The crisis of “development refugees” those forced to relocate not by wars or political conflicts but rather because of development policies, programs and projects is becoming increasingly prominent across the globe, as multilateral agencies, social movements and state authorities struggle to cope. While existing studies on development-induced displacement have focused on issues such as resettlement and compensation for those displaced by projects, our volume seeks to address displacement as a broader and more multi-layered phenomenon.
A series of illustrative case studies drawn from around the globe provide causal accounts of why and how displacement occurs, what its effects on communities, ecosystems, and economies look like, and the normative or ethical positions held by key actors involved. Contributors offer economic, political, and cultural analyses, as well as extensive ethnographic field research, to present a picture of displacement that illustrates the depth as well as the breadth of the issue.
By shedding light on this increasingly widespread global problem, Development’s Displacements makes an important contribution to the field of international development studies. This collection will be of interest to students and practitioners in political science, geography, environmental studies, sociology, and philosophy.
|Publisher:||University of Washington Press|
|Product dimensions:||5.90(w) x 8.80(h) x 0.60(d)|
|Age Range:||18 Years|
About the Author
Peter Vandergeest is an associate professor of sociology and Director of the York Centre for Asian Research at York University. Pablo Idahosa is an associate professor in social sciences and Coordinator of the African Studies Program, York University. Pablo S. Bose is a lecturer in the International Development Studies Program at Trent University and a research associate with the Centre for Refugee Studies at York University.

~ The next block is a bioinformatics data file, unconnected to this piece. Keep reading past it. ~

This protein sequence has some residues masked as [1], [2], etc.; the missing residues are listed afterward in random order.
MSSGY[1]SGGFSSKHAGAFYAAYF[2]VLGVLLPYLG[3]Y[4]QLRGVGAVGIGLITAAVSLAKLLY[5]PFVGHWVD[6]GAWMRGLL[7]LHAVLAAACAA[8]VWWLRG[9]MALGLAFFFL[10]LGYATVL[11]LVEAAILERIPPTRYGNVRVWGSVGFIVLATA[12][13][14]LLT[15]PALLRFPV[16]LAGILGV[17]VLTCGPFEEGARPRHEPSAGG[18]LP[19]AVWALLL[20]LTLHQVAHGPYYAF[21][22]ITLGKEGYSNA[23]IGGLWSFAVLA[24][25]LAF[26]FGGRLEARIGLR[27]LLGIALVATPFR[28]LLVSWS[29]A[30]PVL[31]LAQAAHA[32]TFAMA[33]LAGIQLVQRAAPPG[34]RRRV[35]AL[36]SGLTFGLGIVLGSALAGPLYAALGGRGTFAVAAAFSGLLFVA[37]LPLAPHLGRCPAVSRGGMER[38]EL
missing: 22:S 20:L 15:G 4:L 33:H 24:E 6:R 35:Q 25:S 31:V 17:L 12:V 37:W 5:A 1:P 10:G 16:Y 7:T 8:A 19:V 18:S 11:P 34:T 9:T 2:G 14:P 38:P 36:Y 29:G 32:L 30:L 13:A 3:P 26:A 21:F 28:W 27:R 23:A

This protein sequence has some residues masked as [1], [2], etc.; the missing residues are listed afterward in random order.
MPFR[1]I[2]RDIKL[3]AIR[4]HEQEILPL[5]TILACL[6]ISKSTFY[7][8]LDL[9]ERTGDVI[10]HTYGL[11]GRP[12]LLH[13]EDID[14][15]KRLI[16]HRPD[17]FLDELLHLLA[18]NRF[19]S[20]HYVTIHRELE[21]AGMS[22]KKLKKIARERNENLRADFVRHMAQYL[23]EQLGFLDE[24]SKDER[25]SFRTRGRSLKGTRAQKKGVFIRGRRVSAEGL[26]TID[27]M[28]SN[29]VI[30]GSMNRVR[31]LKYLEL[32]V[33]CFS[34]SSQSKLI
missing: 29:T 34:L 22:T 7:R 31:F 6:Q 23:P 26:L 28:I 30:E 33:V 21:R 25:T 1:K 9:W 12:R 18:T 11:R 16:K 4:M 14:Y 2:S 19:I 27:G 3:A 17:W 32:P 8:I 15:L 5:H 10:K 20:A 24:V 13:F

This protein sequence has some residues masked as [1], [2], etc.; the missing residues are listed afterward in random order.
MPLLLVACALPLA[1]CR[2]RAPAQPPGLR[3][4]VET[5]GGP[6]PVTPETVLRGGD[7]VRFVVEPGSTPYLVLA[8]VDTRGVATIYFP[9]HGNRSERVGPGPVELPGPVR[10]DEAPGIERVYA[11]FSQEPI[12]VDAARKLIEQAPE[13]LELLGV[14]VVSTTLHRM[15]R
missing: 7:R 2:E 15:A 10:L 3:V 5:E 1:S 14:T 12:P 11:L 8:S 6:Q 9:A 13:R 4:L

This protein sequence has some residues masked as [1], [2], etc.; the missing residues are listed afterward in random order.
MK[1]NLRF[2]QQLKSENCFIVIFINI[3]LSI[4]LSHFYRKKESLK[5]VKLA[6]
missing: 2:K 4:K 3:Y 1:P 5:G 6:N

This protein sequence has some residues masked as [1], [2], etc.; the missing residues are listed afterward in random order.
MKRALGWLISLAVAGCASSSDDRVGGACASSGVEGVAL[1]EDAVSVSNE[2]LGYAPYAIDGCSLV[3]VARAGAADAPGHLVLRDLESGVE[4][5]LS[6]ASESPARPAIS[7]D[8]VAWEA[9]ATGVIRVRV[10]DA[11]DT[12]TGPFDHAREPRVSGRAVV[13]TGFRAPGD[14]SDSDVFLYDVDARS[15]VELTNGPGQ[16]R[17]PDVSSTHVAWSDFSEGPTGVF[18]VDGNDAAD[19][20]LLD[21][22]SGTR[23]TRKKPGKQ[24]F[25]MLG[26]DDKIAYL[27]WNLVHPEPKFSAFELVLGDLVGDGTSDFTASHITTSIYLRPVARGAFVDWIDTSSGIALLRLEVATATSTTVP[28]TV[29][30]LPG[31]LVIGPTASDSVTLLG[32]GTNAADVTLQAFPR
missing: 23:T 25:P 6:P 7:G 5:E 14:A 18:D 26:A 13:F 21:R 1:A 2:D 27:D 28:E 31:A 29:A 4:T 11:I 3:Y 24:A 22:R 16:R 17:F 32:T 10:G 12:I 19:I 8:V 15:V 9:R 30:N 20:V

Table of Contents
AcknowledgmentsIntroduction / Peter Vandergeest, Pablo Idahosa and Pablo Bose
Part 1: Displacement, Multinationals, and the State1. Who Defines Displacement? The Operation of the World Bank Involuntary Resettlement Policy in a Large Mining Project / David Szablowski2. Gendered Implications: Development-Induced Displacement in the Sudan / Amani El-Jack3. Uprooting Communities and Reconfiguring Rural Landscapes: Industrial Tree Plantations and Displacement in Sarawak, Malaysia and Eastern Thailand / Keith Barney
Part 2: Displacement and Neoliberalism4. Enforcement and/or Empowerment? Different displacements induced by neoliberal water policies in Thailand / Michelle Kooy5. Displacements in Neoliberal Land Reforms: Producing Tenure (In)Securities in Laos and Thailand / Peter Vandergeest6. Contested Territories: Development, Displacement and Social Movements in Colombia / Sheila Gruner7. Dams, Development and Displacement: The Narmada Valley Development Projects / Pablo S. Bose
Part 3: Conservation and Displacement8. Upon Whose terms? The Displacement of Afro-Descendant Communities in the Creation of Costa Rica’s National Park / Colette Murray9. Entanglements: Campesinos and Indigenous Tenure Insecurities on the Honduran North Coast / Sharlene Mollett
Conclusion / Peter Vandergeest, Pablo Idahosa, and Pablo S. BoseContributorsIndex